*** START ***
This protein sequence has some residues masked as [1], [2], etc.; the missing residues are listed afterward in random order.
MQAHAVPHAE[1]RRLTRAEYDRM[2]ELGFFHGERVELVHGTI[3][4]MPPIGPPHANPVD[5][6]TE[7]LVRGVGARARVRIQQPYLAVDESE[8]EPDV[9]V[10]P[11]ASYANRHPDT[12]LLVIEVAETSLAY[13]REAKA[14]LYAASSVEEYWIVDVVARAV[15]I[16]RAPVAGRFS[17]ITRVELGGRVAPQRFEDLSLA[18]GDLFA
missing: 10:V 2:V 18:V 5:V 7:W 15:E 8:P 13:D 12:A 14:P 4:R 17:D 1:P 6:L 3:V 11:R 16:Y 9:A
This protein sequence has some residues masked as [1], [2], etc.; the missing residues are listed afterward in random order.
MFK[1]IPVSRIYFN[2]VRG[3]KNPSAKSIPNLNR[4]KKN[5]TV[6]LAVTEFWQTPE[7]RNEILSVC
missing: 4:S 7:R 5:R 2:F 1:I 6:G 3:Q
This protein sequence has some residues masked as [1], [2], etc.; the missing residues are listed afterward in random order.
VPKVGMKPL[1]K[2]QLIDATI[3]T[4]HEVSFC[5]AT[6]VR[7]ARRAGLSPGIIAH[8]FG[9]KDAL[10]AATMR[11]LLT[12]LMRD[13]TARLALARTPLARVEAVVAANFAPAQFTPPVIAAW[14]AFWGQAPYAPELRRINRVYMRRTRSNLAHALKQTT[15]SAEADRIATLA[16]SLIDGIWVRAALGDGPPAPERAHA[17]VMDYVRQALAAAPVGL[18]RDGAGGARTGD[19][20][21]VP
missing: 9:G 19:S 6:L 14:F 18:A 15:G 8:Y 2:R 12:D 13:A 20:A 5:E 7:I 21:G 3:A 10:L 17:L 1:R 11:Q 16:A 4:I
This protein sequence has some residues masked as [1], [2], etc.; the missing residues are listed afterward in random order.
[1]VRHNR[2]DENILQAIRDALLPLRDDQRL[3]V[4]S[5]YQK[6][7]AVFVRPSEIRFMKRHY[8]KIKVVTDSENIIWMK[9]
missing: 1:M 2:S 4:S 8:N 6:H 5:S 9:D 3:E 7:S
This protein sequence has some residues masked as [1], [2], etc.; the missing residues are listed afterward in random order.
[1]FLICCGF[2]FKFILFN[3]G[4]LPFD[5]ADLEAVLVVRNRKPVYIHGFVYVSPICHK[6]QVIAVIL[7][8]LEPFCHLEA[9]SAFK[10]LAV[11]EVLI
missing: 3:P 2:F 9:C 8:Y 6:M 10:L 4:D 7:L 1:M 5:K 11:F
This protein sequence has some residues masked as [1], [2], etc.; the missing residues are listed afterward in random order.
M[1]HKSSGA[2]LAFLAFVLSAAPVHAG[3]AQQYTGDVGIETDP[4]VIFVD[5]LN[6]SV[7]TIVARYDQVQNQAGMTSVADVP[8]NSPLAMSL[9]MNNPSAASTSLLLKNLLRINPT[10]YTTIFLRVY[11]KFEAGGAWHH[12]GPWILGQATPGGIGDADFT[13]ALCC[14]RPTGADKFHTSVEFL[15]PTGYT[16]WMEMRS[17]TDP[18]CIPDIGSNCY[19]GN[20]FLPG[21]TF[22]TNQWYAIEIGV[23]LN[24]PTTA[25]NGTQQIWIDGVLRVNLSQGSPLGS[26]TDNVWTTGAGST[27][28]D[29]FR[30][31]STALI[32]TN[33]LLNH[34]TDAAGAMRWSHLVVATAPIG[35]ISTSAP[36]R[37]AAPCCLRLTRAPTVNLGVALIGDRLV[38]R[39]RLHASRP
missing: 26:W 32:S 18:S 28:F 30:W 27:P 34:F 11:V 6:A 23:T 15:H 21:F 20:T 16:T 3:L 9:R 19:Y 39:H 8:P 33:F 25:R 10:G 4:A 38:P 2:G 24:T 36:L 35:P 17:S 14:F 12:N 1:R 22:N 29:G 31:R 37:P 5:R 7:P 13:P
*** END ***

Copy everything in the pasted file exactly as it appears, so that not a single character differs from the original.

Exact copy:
This protein sequence has some residues masked as [1], [2], etc.; the missing residues are listed afterward in random order.
MQAHAVPHAE[1]RRLTRAEYDRM[2]ELGFFHGERVELVHGTI[3][4]MPPIGPPHANPVD[5][6]TE[7]LVRGVGARARVRIQQPYLAVDESE[8]EPDV[9]V[10]P[11]ASYANRHPDT[12]LLVIEVAETSLAY[13]REAKA[14]LYAASSVEEYWIVDVVARAV[15]I[16]RAPVAGRFS[17]ITRVELGGRVAPQRFEDLSLA[18]GDLFA
missing: 10:V 2:V 18:V 5:V 7:W 15:E 8:P 13:D 12:A 14:P 4:R 17:D 1:P 6:L 3:V 11:R 16:Y 9:A
This protein sequence has some residues masked as [1], [2], etc.; the missing residues are listed afterward in random order.
MFK[1]IPVSRIYFN[2]VRG[3]KNPSAKSIPNLNR[4]KKN[5]TV[6]LAVTEFWQTPE[7]RNEILSVC
missing: 4:S 7:R 5:R 2:F 1:I 6:G 3:Q
This protein sequence has some residues masked as [1], [2], etc.; the missing residues are listed afterward in random order.
VPKVGMKPL[1]K[2]QLIDATI[3]T[4]HEVSFC[5]AT[6]VR[7]ARRAGLSPGIIAH[8]FG[9]KDAL[10]AATMR[11]LLT[12]LMRD[13]TARLALARTPLARVEAVVAANFAPAQFTPPVIAAW[14]AFWGQAPYAPELRRINRVYMRRTRSNLAHALKQTT[15]SAEADRIATLA[16]SLIDGIWVRAALGDGPPAPERAHA[17]VMDYVRQALAAAPVGL[18]RDGAGGARTGD[19][20][21]VP
missing: 9:G 19:S 6:L 14:F 18:A 15:G 8:Y 2:R 12:D 13:A 20:A 5:E 7:I 21:G 3:A 10:L 17:L 1:R 11:Q 16:A 4:I
This protein sequence has some residues masked as [1], [2], etc.; the missing residues are listed afterward in random order.
[1]VRHNR[2]DENILQAIRDALLPLRDDQRL[3]V[4]S[5]YQK[6][7]AVFVRPSEIRFMKRHY[8]KIKVVTDSENIIWMK[9]
missing: 1:M 2:S 4:S 8:N 6:H 5:S 9:D 3:E 7:S
This protein sequence has some residues masked as [1], [2], etc.; the missing residues are listed afterward in random order.
[1]FLICCGF[2]FKFILFN[3]G[4]LPFD[5]ADLEAVLVVRNRKPVYIHGFVYVSPICHK[6]QVIAVIL[7][8]LEPFCHLEA[9]SAFK[10]LAV[11]EVLI
missing: 3:P 2:F 9:C 8:Y 6:M 10:L 4:D 7:L 1:M 5:K 11:F
This protein sequence has some residues masked as [1], [2], etc.; the missing residues are listed afterward in random order.
M[1]HKSSGA[2]LAFLAFVLSAAPVHAG[3]AQQYTGDVGIETDP[4]VIFVD[5]LN[6]SV[7]TIVARYDQVQNQAGMTSVADVP[8]NSPLAMSL[9]MNNPSAASTSLLLKNLLRINPT[10]YTTIFLRVY[11]KFEAGGAWHH[12]GPWILGQATPGGIGDADFT[13]ALCC[14]RPTGADKFHTSVEFL[15]PTGYT[16]WMEMRS[17]TDP[18]CIPDIGSNCY[19]GN[20]FLPG[21]TF[22]TNQWYAIEIGV[23]LN[24]PTTA[25]NGTQQIWIDGVLRVNLSQGSPLGS[26]TDNVWTTGAGST[27][28]D[29]FR[30][31]STALI[32]TN[33]LLNH[34]TDAAGAMRWSHLVVATAPIG[35]ISTSAP[36]R[37]AAPCCLRLTRAPTVNLGVALIGDRLV[38]R[39]RLHASRP
missing: 26:W 32:S 18:S 28:F 30:W 27:P 34:F 11:V 6:A 23:T 15:H 21:F 20:T 16:T 3:L 9:R 19:Y 39:H 8:P 33:F 25:R 10:G 4:A 38:P 2:G 24:T 36:L 35:P 17:S 14:F 12:N 1:R 22:N 29:G 31:R 37:P 5:R 7:P 13:P